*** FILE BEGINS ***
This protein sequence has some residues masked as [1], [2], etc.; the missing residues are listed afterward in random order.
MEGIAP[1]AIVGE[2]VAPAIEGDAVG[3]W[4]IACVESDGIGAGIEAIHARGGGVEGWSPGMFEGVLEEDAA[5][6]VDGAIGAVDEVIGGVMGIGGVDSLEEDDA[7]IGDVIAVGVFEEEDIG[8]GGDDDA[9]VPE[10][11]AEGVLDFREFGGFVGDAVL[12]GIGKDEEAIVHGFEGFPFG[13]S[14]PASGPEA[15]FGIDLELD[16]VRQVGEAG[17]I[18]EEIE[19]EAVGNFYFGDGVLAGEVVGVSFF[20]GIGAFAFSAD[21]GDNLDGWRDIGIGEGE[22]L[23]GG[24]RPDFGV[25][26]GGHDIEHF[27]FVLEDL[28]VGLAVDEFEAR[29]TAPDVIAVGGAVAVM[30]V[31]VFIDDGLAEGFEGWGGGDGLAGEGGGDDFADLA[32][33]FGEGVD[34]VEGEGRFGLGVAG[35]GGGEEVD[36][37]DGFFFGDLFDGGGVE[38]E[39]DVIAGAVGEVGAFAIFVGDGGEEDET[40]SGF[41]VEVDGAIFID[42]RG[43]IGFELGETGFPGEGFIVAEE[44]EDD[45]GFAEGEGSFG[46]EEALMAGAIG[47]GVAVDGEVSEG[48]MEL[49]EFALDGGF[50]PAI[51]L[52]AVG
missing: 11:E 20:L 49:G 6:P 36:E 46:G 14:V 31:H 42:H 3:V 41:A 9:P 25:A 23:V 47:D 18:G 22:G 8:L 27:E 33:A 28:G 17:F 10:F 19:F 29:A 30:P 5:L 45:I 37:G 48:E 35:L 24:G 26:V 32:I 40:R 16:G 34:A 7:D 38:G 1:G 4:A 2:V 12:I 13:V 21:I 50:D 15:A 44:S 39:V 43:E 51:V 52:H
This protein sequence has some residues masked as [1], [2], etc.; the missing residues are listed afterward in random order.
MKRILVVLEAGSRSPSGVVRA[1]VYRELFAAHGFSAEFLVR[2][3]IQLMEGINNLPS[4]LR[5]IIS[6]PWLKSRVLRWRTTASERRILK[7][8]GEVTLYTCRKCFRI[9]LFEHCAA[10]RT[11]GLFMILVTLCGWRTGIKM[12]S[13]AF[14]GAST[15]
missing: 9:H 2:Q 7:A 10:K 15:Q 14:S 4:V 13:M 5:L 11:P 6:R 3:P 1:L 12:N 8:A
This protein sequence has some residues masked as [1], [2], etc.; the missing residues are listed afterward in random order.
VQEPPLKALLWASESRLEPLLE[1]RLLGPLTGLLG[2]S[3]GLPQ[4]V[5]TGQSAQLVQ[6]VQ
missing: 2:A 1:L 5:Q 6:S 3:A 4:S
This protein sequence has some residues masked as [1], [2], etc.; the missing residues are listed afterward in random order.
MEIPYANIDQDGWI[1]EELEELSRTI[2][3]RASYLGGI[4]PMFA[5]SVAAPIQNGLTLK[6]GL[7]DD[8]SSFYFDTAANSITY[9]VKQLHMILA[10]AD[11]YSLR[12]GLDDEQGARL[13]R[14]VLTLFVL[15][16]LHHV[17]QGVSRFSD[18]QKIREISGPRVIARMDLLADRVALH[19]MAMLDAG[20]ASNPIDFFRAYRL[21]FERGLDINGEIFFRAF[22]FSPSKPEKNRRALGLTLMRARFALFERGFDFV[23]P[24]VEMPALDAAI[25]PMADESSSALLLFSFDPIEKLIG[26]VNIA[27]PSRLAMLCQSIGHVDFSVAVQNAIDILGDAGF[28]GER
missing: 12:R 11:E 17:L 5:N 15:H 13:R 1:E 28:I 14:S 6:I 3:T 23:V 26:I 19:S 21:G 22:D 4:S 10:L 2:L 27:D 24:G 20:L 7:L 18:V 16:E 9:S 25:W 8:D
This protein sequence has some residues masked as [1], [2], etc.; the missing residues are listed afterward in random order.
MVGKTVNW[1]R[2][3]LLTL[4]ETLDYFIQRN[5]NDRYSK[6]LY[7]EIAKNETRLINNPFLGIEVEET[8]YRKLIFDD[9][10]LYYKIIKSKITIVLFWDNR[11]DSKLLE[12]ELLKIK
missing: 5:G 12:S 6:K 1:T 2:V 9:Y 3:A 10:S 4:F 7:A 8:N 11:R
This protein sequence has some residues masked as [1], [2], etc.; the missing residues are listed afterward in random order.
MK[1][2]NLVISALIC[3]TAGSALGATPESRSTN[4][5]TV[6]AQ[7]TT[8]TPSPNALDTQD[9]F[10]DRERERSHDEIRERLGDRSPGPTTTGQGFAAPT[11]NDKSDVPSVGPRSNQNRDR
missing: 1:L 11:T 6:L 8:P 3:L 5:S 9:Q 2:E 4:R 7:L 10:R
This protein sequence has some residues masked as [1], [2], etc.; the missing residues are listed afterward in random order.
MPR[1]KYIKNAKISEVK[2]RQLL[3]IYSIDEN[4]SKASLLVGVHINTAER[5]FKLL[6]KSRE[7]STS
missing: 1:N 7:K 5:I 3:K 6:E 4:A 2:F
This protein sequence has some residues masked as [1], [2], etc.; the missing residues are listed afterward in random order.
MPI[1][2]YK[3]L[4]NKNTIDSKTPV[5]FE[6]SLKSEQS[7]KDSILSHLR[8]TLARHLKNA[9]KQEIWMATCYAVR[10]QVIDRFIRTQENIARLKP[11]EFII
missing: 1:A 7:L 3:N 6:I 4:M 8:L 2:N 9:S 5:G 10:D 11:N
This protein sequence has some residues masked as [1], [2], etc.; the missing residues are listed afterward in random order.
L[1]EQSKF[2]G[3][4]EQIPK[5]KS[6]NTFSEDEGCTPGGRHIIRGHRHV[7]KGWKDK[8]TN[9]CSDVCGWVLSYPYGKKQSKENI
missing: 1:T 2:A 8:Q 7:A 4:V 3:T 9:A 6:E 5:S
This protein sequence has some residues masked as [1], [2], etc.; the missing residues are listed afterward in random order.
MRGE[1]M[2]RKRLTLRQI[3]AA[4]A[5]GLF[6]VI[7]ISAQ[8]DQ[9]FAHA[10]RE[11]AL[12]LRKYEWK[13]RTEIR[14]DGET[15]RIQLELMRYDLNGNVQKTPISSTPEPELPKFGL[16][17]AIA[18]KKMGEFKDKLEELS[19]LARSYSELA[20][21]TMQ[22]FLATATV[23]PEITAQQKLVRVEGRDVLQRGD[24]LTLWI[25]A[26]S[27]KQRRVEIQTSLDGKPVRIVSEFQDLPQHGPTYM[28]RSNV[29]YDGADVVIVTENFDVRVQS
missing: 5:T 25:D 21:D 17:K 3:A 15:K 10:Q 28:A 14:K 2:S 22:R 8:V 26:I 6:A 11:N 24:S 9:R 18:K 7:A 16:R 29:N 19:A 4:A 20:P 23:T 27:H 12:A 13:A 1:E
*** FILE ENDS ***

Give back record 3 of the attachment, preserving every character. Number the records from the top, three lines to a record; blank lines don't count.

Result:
This protein sequence has some residues masked as [1], [2], etc.; the missing residues are listed afterward in random order.
VQEPPLKALLWASESRLEPLLE[1]RLLGPLTGLLG[2]S[3]GLPQ[4]V[5]TGQSAQLVQ[6]VQ
missing: 2:A 1:L 5:Q 6:S 3:A 4:S